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"as ofius Domini, (the work of the Lord,) which "is enough to silence all passion in me. The "God of Peace send us in his good time the "blessing of peace; and in the mean time sit ". us to receive it. We are both on the stage, "and must act those parts that are assigned to "us in this tragedy; but let us do it in the "way of honour, and without personal ani"mositie. Whatever the issue of it be* I shall ** never resign that dear title of
"Your most affectionate friend,
"and faithful servant,
"Bath, isijunii 1643."
In Sir William's " Vindication" of himself, lately published, he thus describes the state of England at the end of the Civil War, after the boasted improvements that were supposed toj1ave been made in the Government of it:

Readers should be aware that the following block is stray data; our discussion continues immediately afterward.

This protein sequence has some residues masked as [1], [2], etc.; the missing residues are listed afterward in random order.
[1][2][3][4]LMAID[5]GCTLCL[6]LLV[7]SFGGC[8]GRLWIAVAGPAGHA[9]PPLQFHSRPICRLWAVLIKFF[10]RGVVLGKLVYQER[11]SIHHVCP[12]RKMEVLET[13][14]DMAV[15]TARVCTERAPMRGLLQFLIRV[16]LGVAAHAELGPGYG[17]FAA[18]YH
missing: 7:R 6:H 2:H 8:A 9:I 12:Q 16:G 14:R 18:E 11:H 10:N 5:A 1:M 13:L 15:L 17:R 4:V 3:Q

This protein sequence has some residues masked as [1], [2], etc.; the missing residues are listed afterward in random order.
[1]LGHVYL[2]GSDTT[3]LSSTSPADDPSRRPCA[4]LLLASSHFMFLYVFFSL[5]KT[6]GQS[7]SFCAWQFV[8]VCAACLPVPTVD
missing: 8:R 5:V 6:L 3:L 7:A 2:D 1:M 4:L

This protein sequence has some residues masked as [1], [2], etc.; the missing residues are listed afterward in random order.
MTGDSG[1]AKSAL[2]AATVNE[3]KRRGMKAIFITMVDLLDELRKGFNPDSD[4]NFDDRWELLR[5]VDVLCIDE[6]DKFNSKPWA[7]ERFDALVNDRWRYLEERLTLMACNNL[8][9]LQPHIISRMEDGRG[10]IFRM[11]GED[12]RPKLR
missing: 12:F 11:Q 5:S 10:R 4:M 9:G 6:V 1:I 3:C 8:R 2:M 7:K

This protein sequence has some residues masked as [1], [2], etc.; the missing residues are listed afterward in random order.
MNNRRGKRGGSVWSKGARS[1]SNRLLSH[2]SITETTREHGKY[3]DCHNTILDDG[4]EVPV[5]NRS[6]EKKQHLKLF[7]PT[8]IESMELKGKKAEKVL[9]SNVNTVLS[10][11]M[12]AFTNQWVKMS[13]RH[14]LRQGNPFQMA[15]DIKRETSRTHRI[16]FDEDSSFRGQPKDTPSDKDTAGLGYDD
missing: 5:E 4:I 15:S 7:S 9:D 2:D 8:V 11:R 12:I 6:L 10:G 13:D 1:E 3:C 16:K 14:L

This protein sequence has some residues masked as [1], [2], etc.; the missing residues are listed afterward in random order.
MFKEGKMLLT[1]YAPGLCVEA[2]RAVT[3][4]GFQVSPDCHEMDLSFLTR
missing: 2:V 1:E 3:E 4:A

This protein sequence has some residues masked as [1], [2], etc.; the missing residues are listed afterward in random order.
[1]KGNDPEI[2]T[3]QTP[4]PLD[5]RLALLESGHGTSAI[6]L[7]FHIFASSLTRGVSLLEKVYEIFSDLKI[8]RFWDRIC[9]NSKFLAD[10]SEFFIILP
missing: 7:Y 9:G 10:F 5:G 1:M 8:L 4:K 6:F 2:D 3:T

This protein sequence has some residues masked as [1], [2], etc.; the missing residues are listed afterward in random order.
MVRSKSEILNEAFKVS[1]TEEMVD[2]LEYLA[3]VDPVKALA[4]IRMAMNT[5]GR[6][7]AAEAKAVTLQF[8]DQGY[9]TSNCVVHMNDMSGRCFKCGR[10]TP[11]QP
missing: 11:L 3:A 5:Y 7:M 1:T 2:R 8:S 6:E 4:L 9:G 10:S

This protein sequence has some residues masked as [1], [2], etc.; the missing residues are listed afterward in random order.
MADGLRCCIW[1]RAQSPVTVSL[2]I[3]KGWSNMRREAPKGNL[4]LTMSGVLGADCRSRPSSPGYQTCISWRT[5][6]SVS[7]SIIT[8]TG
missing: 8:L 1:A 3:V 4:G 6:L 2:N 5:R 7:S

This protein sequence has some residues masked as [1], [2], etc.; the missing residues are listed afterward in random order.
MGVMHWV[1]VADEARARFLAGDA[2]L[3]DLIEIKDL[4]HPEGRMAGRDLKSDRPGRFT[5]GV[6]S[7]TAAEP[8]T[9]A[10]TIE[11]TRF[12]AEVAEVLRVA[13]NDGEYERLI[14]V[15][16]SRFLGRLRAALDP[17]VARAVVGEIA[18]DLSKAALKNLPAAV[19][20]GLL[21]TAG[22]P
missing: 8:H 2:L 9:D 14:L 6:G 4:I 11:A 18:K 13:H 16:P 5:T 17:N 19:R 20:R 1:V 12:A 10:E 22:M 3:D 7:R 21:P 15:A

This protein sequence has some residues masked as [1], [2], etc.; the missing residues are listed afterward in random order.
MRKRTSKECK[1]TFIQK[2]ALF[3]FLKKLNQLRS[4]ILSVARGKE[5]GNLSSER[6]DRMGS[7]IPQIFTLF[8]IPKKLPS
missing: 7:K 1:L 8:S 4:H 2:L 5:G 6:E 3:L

"To be short, after the expence of so much "blood and treasure, all the difference that can ** be discerned between our former and present "estate is this: That before time, under the "complaint of a slavery, we lived like freemen j "and now, under the notion of a freedom, we "live like flaves, enforced by continual taxes "' and oppressions to maintain, and feed, our "own misery. But'all this must be borne with"patience, "patience, as in order to a reformation, of "which there cannot be a birth expected in rea"son without some pain and travail. I deny not "but possibly some things in the frame of our "State might be amiss, and in a condition fit to "be reformed. But is there no mean between "the tooth-ache and the plague? between a "fore finger and a gangrene? Are we come to "Asclepiades's opinion, that every distemper is "the possession of the Devil? that nothing but * * extreme remedies, nothing but fire and sword, "and conjuring could be thought upon to help "us? Was there no way to effect this without "bruizing the whole kingdom in a mortar, and "making it into a new paste? Those disorders "and irregularities which through the corrup"tion of time had grown up amongst us, might "in process of time, have been well reformed, "with a saving to the preservation and consist""ency of our flourishing condition. But the "unbridled insolence of these men hath torn "our heads from our shoulders, and dismem"bered our whole body, not leaving us an en"tire limb. Inque omni nusquam corpore corpus. "Like those indiscreet daughters of Peleus, they ** have cut our throats to cure us. Instead of ** reforming, they have wiped though not yet "cleansed the kingdom, according to that ex"pression in the scriptures, as a man "xipeth a "dijh and turneth it vpjide down."